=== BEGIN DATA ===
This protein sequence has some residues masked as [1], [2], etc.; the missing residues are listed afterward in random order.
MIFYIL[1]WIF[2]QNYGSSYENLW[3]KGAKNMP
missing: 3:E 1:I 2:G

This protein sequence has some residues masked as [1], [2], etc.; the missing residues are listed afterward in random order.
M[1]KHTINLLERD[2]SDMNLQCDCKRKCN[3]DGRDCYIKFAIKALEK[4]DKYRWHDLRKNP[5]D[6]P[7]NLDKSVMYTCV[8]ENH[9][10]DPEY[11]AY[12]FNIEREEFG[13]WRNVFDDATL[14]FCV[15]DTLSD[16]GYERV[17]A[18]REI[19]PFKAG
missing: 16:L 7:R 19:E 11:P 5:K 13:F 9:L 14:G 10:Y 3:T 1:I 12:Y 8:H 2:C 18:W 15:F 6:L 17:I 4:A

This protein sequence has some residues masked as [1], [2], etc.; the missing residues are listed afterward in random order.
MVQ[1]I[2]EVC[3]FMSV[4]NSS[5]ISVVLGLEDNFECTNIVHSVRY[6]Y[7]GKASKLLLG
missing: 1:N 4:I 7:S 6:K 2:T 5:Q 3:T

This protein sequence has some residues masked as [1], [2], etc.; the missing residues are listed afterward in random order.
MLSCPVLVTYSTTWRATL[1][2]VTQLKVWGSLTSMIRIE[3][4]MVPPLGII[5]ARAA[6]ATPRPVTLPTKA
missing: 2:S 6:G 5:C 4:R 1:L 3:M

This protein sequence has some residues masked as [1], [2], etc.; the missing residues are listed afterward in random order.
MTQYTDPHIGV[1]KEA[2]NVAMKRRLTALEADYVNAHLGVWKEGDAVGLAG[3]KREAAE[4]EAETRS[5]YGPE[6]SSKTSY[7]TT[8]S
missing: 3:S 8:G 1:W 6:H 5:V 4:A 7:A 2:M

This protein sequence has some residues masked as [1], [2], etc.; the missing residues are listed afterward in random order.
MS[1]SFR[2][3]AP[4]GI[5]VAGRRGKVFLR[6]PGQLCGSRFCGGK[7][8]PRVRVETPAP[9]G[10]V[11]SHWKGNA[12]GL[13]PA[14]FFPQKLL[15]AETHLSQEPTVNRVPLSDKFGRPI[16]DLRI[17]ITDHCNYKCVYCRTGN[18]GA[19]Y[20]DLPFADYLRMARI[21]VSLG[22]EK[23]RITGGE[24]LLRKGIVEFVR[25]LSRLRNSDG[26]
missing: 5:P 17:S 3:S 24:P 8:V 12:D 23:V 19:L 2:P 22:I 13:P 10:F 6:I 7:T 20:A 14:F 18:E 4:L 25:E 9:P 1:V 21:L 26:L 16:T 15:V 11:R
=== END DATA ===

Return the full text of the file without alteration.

This protein sequence has some residues masked as [1], [2], etc.; the missing residues are listed afterward in random order.
MIFYIL[1]WIF[2]QNYGSSYENLW[3]KGAKNMP
missing: 3:E 1:I 2:G

This protein sequence has some residues masked as [1], [2], etc.; the missing residues are listed afterward in random order.
M[1]KHTINLLERD[2]SDMNLQCDCKRKCN[3]DGRDCYIKFAIKALEK[4]DKYRWHDLRKNP[5]D[6]P[7]NLDKSVMYTCV[8]ENH[9][10]DPEY[11]AY[12]FNIEREEFG[13]WRNVFDDATL[14]FCV[15]DTLSD[16]GYERV[17]A[18]REI[19]PFKAG
missing: 16:L 7:R 19:E 11:P 5:K 13:F 9:L 14:G 10:Y 3:T 1:I 12:Y 8:H 2:C 18:W 15:F 6:L 17:I 4:A

This protein sequence has some residues masked as [1], [2], etc.; the missing residues are listed afterward in random order.
MVQ[1]I[2]EVC[3]FMSV[4]NSS[5]ISVVLGLEDNFECTNIVHSVRY[6]Y[7]GKASKLLLG
missing: 1:N 4:I 7:S 6:K 2:T 5:Q 3:T

This protein sequence has some residues masked as [1], [2], etc.; the missing residues are listed afterward in random order.
MLSCPVLVTYSTTWRATL[1][2]VTQLKVWGSLTSMIRIE[3][4]MVPPLGII[5]ARAA[6]ATPRPVTLPTKA
missing: 2:S 6:G 5:C 4:R 1:L 3:M

This protein sequence has some residues masked as [1], [2], etc.; the missing residues are listed afterward in random order.
MTQYTDPHIGV[1]KEA[2]NVAMKRRLTALEADYVNAHLGVWKEGDAVGLAG[3]KREAAE[4]EAETRS[5]YGPE[6]SSKTSY[7]TT[8]S
missing: 3:S 8:G 1:W 6:H 5:V 4:A 7:A 2:M

This protein sequence has some residues masked as [1], [2], etc.; the missing residues are listed afterward in random order.
MS[1]SFR[2][3]AP[4]GI[5]VAGRRGKVFLR[6]PGQLCGSRFCGGK[7][8]PRVRVETPAP[9]G[10]V[11]SHWKGNA[12]GL[13]PA[14]FFPQKLL[15]AETHLSQEPTVNRVPLSDKFGRPI[16]DLRI[17]ITDHCNYKCVYCRTGN[18]GA[19]Y[20]DLPFADYLRMARI[21]VSLG[22]EK[23]RITGGE[24]LLRKGIVEFVR[25]LSRLRNSDG[26]
missing: 5:P 17:S 3:S 24:P 8:V 12:D 23:V 19:L 2:P 22:I 13:P 10:F 6:I 7:T 20:A 14:F 18:E 4:L 25:E 9:P 1:V 21:L 26:L 16:T 15:V 11:R